What we don’t consider is that in trying to make it on our own, we rob ourselves and others of opportunities to matter. If we do not allow ourselves to rely on the skills or generosity of our friends, family, and co-workers, we do not have the chance to see that we are important and that they would gladly come to our aid. 

In our research on mattering, we frequently hear poignant descriptions of reciprocity. Teachers tell us that they confer mattering from knowing that they have helped a student learn. Medical and nursing students experience mattering when they have contributed to a patient's care or lessened the workload for their team. Chaplains feel they matter when alleviating someone else’s suffering. It is easy for us to identify the moments when our actions convey to someone else that they matter, and as a result, we see that we and our actions must matter, too. Simply put, we need to be needed.

Perhaps it is human nature that we prefer to see ourselves as the benefactor rather than the person in need. After all, we have learned “tis better to give than receive.” However, our research highlights the need to reframe this perspective. A willingness to receive can also be a gift. In reaching out to someone for assistance or even just a listening ear, we demonstrate trust in and reliance on them. It bestows an opportunity for them to matter. Then, in accepting their help or perspective, we recognize how their contribution of time or effort reflects that we are important to them. Furthermore, our willingness to accept their aid gives them permission to ask for ours in the future.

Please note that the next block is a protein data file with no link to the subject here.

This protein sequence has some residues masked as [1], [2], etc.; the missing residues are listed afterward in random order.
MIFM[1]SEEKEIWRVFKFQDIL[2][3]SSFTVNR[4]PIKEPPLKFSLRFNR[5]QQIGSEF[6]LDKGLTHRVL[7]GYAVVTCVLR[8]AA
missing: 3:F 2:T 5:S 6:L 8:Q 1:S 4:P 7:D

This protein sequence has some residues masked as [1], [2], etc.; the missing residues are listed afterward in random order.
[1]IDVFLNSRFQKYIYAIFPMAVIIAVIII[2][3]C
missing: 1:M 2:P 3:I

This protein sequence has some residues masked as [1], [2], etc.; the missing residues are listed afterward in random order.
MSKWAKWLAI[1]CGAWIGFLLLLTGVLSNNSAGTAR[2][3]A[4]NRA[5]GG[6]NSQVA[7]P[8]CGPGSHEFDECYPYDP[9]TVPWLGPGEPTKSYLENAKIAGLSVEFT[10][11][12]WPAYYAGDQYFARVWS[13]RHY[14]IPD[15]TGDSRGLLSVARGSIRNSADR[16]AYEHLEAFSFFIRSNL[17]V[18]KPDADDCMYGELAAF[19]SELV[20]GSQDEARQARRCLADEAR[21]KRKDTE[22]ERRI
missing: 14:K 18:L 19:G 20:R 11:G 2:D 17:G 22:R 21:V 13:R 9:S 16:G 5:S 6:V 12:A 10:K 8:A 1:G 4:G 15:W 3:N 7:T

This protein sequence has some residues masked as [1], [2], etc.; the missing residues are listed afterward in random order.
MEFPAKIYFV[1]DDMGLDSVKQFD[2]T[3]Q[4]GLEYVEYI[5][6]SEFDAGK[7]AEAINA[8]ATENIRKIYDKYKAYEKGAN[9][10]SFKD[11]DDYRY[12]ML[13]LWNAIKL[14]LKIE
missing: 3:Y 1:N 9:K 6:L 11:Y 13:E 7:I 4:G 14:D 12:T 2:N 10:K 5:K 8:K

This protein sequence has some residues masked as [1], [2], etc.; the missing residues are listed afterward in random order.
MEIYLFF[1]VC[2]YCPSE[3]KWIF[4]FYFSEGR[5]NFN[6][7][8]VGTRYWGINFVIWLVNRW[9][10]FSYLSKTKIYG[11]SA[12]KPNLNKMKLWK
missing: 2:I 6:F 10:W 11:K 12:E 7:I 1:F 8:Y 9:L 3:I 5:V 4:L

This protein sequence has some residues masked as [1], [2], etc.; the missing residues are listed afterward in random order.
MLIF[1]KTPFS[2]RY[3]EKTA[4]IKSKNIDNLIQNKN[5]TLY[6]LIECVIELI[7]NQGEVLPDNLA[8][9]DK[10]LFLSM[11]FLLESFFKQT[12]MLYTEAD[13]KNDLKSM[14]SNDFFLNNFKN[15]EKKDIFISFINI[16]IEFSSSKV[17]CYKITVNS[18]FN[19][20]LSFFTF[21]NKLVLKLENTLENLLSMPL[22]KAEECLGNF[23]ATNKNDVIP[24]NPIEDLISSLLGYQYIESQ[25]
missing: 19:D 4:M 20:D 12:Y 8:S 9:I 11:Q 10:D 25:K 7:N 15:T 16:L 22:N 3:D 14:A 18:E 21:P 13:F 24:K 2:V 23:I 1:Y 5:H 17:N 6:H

Needing each other isn’t a weakness; it is interdependence, the highest level of maturity. It is a demonstration of social connection and mutuality. It is how we grow a sense of community. A fellow mattering scholar, Zach Mercurio, says, “Assume the people around you feel unseen, undervalued, and lonely, and act accordingly.” I propose that creating a chance for those same people to contribute will make them feel seen, valued, and connected.

In her absence, my colleague continues to be a valuable mentor. She has enriched my understanding of the concept we have researched for years. In her honor, I intend to be a little less self-sufficient and a bit more willing to accept help from those who care about me. It is how I can convey how much they matter.

Haizlip is a clinical professor of nursing with a joint appointment in the UVA School of Medicine's department of pediatrics. She serves as director of the Center for Interprofessional Collaborations and is a core faculty member of the Compassionate Care Initiative.  Last year, Haizlip and Natalie May, an associate professor of research in the School of Nursing, explained their research on mattering and how mattering impacts healthcare providers in a UVA Speaks podcast. Listen to the episode “Mattering and Why it Matters” here.

Rosenberg, M., & McCullough, B. C. (1981). Mattering: Inferred significance and mental health among adolescents. Research in Community & Mental Health, 2, 163–182.

Mercurio, Z. (2023, Jun). https://www.linkedin.com/in/zachmercurio/